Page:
CRANK

R
Reviews

Sure, the characters are one-dimensional, the plot is derivative (Speed, D.O.A.), and even the photography is a carbon copy of TV's smash hit "CSI." (The odd beating hearts are graphically shown pumping away-as if this clinical revelation has not already become a tired cliché.) But what Crank does have going for it is pacing at breakneck speed, and an athletically astonishing lead performance by Jason Statham that should entitle him to an Olympic medal in lieu of an Academy Award.

This film, despite its flaws, moves faster than a cadre of souped-up Porsches. Everything is sacrificed for speed. The premise is that hit man Chev Chelios (Statham) has been poisoned with a "Chinese" concoction that leaves him one hour to live--unless he can keep moving long and fast enough to find the proper antidote. And, of course, in addition to this million-to-one medical quest, Chelios feels obligated to find and kill the vicious gangster, Verona (Jose Pablo Cantillo), who personally injected him and phones him periodically to gloat about it.

From the moment Chelios leaves his dour but handsomely decorated apartment until the inevitable mano-a-mano with Verona, he charges through Los Angeles like a stampeding buffalo with head down and horns lethally pointed straight ahead. Civilians are knocked aside like bowling pins. Car chases straight out of "Grand Theft Auto" punctuate his journey. Since Chelios can only sustain his life with adrenaline, d.p. Adam Biddle rarely permits camera movement to flag, and when Chelios does pause you can bet the cinematography will be buzzing around the leading man and his targets like African killer bees.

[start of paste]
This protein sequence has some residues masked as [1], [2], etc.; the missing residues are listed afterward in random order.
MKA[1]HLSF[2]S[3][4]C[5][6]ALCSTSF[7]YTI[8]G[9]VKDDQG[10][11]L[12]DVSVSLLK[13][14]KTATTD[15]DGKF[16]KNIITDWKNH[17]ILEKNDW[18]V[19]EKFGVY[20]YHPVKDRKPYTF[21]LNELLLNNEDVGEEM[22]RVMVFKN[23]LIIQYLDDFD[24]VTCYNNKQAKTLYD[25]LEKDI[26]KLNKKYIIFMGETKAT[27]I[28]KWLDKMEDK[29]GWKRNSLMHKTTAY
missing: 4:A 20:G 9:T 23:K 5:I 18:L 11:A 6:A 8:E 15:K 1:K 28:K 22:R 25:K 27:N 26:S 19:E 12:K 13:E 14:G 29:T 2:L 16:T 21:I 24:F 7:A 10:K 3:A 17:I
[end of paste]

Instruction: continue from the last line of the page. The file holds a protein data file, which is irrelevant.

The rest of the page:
All of the characters are caricatures except for Chelios' girlfriend Eve (Amy Smart). She is a cipher, at best; her behavior is limited to whatever witless fantasies writer-directors Mark Neveldine and Brian Taylor conceive. The charming Smart is given such thankless chores as making love on a crowded sidewalk, and shrugging off her boyfriend's rapidly increasing homicide count.

Still, the filmmakers may strike a cord with those adolescent males who haven't yet matriculated. Neveldine and Taylor have created an 83-minute roller coaster designed to shock the gullible, and in the process they denigrate Arabs, Mexicans, Chinese and women--as well as that old hilarious comic foil, the Los Angeles Police Department. Crank ranks among the most mindless action films ever made, but scores as a helluva video game.